Lindsay, S.M. , J.L. Jackson, and S.Q. He. 2007. Anterior Regeneration in the spionid polychaetes Dipolydora quadrilobata and Pygospio elegans. Marine Biology 150: 1161-1172 (First published online August 2006)

Lindsay, S. M., D. S. Wethey, and S. A. Woodin. 1996. Modeling browsing predation, infaunal activity, and recruitment in marine soft-sediment habitats. American Naturalist.148(4):684-699

Lindsay, S. M. and S. A. Woodin. 1995. Tissue loss induces switching of feeding mode in spionid polychaetes. Marine Ecology Progress Series 125:159-169

Lindsay, S.M., J. Chasse, R.A. Butler, R.J. Van Beneden. 2010. Impacts of stage-specific acute pesticide exposure on predicted population structure of the soft-shell clam, Mya arenaria. Aquatic Toxicology 98(3): 265-274

Click here for Full C.V. (all the gory details)

Ecology of Injury in marine sedimentary habitats: Effect of repeated injury on infaunal condition and sediment bioturbation
NSF OCE-0825667 (S. Lindsay PI)
The majority of the ocean floor is sedimentary, and marine sediments play a key role in the flux of nutrients and organic matter in the ocean. Via their feeding and other activities, infaunal organisms living in marine sediments influence benthic-pelagic coupling by processing and redistributing organic matter supplied from the water column and influencing the supply of nutrients. These activities also influence recruitment and competitive interactions. Thus, factors that impact infaunal activity can secondarily impact sediment biogeochemistry and benthic communities. Non-lethal loss of body tissue is a common event for marine infauna such as polychaetes, and numerous studies have investigated the immediate effects of injury on individuals and predicted indirect effects on ecological interactions in marine soft-sediment habitats.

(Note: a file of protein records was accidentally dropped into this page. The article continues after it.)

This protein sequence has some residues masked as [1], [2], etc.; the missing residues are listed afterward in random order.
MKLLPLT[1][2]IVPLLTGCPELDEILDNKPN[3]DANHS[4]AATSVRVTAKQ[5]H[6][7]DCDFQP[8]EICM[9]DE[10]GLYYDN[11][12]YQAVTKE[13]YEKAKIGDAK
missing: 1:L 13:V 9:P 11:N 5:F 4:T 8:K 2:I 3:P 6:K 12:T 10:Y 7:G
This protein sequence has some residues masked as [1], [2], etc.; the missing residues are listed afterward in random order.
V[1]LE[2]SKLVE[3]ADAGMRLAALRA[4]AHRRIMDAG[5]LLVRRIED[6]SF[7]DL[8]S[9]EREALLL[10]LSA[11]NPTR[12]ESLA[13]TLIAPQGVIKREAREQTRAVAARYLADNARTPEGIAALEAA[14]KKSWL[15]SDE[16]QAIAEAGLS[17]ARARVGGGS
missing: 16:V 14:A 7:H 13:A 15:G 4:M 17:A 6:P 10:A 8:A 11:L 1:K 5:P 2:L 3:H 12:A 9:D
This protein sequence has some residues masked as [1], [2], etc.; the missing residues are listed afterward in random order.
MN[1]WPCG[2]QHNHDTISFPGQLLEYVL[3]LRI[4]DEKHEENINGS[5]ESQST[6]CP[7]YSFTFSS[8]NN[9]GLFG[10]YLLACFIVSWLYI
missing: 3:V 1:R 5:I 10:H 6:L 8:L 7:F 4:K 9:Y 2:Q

This study combines field surveys of infaunal injury with laboratory experiments to examine the effect of repeated injury on a variety of polychaete species. Because comprehensive measurements relating sediment activity, regeneration status and nutritional condition of infauna are rare, these experiments will compare the effect of repeated injury on survival, growth, fecundity, nutritional condition and sediment disturbance of surface deposit-feeding and subsurface deposit-feeding polychaetes. Data gathered in the proposed experiments and surveys will be used to create a more realistic model of the interacting effects injury has on infaunal populations, sediment bioturbation, recruitment, and predator populations. Effects of predation intensity on bioturbation and infaunal populations will be explored. The proposed research will provide an important new perspective on the ways infaunal injury impacts benthic community ecology, trophic transfer of energy, and potentially benthic-pelagic fluxes of nutrients and contaminants.